November 28, 2007
Recently, I made a presentation about teaching content area literacy. This presentation focused on the need to teach comprehension strategies within classes like science, mathematics, and social studies. As is typical in these kinds of presentations, most of the examples come from literature, science, and history, and some math teachers followed up later with requests for information on the use of graphic organizers in the teaching of mathematics.
I tracked down some excellent sources of information on that topic and provided it. They found this information to be right on the money, so I thought I should post this information here. (The last item does not provide graphic organizers for math, but it includes such good information about teaching literacy within math, that I wanted to include it anyway).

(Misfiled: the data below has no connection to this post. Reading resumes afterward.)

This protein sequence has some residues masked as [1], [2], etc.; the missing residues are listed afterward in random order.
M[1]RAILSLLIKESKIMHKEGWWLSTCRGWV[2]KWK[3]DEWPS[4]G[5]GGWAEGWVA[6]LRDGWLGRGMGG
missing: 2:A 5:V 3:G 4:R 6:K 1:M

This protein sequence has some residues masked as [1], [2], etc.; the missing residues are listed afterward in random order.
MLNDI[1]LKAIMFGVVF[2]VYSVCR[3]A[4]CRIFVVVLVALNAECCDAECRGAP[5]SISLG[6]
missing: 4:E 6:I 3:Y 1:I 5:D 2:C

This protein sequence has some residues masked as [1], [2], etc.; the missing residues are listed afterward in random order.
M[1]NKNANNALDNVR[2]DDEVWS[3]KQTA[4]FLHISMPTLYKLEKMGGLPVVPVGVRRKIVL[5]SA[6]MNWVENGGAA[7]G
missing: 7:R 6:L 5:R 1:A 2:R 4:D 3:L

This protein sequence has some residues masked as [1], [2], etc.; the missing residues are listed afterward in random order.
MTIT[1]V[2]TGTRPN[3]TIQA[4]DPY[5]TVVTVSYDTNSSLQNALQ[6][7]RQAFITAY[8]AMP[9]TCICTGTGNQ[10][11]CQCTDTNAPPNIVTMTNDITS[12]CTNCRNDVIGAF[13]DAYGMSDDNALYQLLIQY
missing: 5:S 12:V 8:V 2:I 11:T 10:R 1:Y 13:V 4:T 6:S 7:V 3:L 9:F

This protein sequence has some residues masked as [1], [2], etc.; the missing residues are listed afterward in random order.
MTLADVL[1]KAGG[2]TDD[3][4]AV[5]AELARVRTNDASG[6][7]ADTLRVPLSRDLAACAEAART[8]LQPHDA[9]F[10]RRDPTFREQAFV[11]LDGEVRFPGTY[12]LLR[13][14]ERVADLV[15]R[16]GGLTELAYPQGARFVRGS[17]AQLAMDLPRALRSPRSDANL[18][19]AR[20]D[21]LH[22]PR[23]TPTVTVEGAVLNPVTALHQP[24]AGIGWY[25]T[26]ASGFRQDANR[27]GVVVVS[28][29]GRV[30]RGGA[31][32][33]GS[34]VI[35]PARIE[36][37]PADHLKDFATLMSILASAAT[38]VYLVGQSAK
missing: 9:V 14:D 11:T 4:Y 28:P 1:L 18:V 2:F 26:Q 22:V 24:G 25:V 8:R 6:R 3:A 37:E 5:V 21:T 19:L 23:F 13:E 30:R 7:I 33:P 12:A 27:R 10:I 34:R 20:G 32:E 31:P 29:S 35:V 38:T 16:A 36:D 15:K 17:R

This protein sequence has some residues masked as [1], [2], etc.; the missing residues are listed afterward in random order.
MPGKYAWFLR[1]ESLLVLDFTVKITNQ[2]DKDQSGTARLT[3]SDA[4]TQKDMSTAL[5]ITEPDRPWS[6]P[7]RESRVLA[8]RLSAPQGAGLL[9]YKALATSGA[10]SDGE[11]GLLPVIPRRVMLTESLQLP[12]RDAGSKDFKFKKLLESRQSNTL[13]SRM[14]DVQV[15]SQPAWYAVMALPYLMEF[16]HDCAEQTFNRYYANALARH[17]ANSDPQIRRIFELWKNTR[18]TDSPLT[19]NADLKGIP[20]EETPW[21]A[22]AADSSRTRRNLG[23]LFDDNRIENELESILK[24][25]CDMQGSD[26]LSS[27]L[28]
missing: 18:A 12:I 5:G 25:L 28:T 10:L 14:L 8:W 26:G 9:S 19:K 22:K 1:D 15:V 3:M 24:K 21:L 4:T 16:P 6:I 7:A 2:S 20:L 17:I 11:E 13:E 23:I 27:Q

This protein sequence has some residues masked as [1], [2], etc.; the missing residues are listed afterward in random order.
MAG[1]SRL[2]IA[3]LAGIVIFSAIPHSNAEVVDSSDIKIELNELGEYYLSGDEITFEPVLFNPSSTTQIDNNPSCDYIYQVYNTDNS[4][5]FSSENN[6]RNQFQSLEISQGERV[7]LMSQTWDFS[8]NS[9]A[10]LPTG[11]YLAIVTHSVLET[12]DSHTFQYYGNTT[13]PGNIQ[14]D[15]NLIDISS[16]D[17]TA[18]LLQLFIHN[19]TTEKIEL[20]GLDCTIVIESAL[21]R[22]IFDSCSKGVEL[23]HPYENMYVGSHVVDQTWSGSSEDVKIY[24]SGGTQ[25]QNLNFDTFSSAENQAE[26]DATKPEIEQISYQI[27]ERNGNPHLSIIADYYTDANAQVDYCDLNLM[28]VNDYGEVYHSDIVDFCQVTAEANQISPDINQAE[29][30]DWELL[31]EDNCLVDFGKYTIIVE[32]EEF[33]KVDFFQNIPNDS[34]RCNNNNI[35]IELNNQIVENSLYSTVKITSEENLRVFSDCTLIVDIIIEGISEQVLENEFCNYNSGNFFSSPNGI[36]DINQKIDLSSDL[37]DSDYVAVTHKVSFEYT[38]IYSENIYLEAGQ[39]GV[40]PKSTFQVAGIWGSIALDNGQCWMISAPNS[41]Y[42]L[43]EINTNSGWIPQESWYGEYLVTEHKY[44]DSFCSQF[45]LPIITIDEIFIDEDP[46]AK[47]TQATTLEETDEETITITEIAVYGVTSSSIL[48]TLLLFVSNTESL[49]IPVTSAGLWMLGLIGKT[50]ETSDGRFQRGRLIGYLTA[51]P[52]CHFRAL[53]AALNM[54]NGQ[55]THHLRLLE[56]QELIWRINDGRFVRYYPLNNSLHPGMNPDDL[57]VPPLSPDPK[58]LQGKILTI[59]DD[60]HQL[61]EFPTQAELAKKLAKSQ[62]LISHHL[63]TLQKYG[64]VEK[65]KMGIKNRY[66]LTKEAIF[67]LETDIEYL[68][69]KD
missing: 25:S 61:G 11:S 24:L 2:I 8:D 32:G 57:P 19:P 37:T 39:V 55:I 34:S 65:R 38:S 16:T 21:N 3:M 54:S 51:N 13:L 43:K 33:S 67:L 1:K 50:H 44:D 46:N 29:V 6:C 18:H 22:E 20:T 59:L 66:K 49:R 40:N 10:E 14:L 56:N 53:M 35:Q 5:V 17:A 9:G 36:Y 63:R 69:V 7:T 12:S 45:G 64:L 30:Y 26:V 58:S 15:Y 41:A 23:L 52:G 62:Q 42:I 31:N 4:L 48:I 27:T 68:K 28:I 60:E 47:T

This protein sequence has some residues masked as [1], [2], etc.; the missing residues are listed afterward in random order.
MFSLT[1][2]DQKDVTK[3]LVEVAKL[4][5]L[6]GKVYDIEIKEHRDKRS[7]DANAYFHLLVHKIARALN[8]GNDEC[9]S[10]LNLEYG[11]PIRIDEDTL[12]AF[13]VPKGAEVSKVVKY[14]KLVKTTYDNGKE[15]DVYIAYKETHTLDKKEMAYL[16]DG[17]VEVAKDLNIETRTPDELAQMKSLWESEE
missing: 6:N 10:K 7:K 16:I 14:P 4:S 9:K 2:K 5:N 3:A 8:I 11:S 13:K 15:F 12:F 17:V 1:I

My advice on the use of graphic organizers: they can be a good way to preview material so that students know what is coming, but they are even more useful as a way for students to summarize information. Show students how to construct their own organizers and you'll be way ahead of the game.
Ives, B., & Hoy, C. (2003). Graphic organizers applied to higher-level secondary mathematics. Learning Disabilities Research & Practice, 18(1),36-51.
Tate, M. L. Engage the brain: Graphic organizers and other visual strategies, math, grades 6-8. Corwin Press.